As China’s 2009 healthcare reforms have not proved satisfactory, despite being backed by massive investment from the Chinese central government, the authorities have begun to allow further private investment in the healthcare market and a greater role for market forces. The business sector, especially the tech industry and venture capital, have moved fast.

Most of the major online and mobile healthcare companies in China have pocketed large amounts of funding. Chinese tech giants Tencent and Alibaba made big moves in 2014, intending to address problems surrounding access and affordability in healthcare with web and mobile products or investments. For example, Alibaba announced a “Future Hospital Plan” this May.

It is considered likely that efforts by Chinese tech companies will stimulate great changes to how Chinese patients access doctors and purchase medicines in the near future.

Managing doctor visits and medical bills through mobile apps

To address the long-standing problem of the huge queues in Chinese hospitals, Tencent and Alibaba have enabled hospitals to build mobile features on WeChat and Alipay Wallet respectively to streamline workflows. Now users can book appointments, make payments and check their payment history through a hospital’s WeChat public account or its channel at Alipay Wallet.

Seeing doctors online before getting treatment

A handful of Chinese medtech startups, such as Dingxiangyuan (aka DXY, founded in 2000), Haodaifu (founded in 2006), Chunyu Doctor (2011),  and Guahao (2010), have been working on platforms to connect doctors and patients. Tencent invested in two of such services, DXY and Guahao, during 2014. Ping An, the leading insurance Chinese company, launched a similar service last month.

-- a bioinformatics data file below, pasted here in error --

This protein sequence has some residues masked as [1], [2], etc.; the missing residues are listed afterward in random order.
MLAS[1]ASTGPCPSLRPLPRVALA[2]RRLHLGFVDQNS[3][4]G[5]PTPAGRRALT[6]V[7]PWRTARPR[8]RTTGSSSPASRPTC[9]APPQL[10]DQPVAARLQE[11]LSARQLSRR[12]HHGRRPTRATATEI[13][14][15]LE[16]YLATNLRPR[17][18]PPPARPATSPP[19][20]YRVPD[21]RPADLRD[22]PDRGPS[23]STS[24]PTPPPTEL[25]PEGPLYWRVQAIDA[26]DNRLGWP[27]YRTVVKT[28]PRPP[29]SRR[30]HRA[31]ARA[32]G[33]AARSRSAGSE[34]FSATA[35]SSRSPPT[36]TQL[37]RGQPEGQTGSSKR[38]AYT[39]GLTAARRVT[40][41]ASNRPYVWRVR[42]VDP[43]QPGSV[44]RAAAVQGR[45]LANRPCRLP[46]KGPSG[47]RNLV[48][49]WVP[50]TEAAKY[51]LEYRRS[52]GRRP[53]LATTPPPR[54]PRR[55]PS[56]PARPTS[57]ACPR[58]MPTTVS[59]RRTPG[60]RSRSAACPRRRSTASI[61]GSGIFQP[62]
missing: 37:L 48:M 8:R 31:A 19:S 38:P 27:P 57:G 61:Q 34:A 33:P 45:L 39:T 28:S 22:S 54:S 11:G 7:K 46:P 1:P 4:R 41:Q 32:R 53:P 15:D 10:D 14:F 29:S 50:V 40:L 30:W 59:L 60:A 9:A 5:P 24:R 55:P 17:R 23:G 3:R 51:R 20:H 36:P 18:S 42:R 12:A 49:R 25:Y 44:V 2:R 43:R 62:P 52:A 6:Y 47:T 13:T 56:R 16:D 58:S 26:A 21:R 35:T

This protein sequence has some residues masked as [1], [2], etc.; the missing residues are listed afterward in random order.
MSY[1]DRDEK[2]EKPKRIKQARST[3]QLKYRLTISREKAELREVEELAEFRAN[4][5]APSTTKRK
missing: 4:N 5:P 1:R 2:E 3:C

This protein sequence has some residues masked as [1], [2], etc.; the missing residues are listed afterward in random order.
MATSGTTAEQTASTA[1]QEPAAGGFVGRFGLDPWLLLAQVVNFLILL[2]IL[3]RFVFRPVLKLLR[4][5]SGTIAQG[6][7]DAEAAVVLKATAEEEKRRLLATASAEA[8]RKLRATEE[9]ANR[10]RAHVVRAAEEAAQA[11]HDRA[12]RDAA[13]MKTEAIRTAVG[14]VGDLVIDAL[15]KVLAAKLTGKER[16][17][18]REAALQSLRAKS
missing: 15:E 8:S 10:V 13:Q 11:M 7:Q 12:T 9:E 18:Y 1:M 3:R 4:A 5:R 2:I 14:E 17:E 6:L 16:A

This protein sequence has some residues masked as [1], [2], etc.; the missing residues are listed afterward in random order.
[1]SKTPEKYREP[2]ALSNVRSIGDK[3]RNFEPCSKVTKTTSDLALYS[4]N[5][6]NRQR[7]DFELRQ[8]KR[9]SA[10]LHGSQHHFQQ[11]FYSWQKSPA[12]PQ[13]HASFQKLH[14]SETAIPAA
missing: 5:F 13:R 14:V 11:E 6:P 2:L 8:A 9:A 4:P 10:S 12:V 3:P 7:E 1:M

Chunyu Doctor is mobile only. Doctors are paid to be active on the app and to answer questions from patients. Chunyu has begun monetization through revenue shares from paid offerings doctors list. The company has also developed a childcare app and a heart rate monitor. This year Chunyu raised Series C funding.

DXY has moved a step further by applying for a clinical license, planning to build clinics across China where doctors on its platform can see and treat patients. Ping An is also building private hospitals where individual doctors can rent clinic space.

Apart from online services for doctor-patient communication, DXY also provides mobile apps for drug indexing and medication guides, an online forum for pharmaceutical and medical professionals, and a tool for medical exam preparation. When announcing its US$70 million investment from Tencent in September, DXY said they would develop WeChat-based applications.

Medicine purchasing process is being revolutionized.

In early 2014 Alibaba acquired a controlling stake in CITIC 21CN, one of the few Chinese companies with a license for online drug sales and a barcode system for medicines. With the license and drug database, alijk, (or Ali-health) mobile app for to purchase prescription drugs, was built and launched in early December.

Through the app, users can avoid the notoriously overpriced hospitals medicine and  can instead order from nearby pharmacies which offer lower prices.


A new wave of medtech mobile apps were created in 2014, but few stood out as very special. The two leading mobile apps in women’s health, Dayima and Meet You, both announced large amounts of investment, with both transforming from a menstruation tracker to a community for women’s health.

Rather more healthcare hardware products emerged this year. For instance, wearables for tracking a baby’s development (such as Lisa and Babytree’s B-smart). Xiaomi, the smart device and software company, has also added iHealth’s blood pressure monitor into its Android hardware product family.

Editing by Mike Cormack (@bucketoftongues)

Tracey Xiang

Tracey Xiang is Beijing, China-based tech writer. Reach her at

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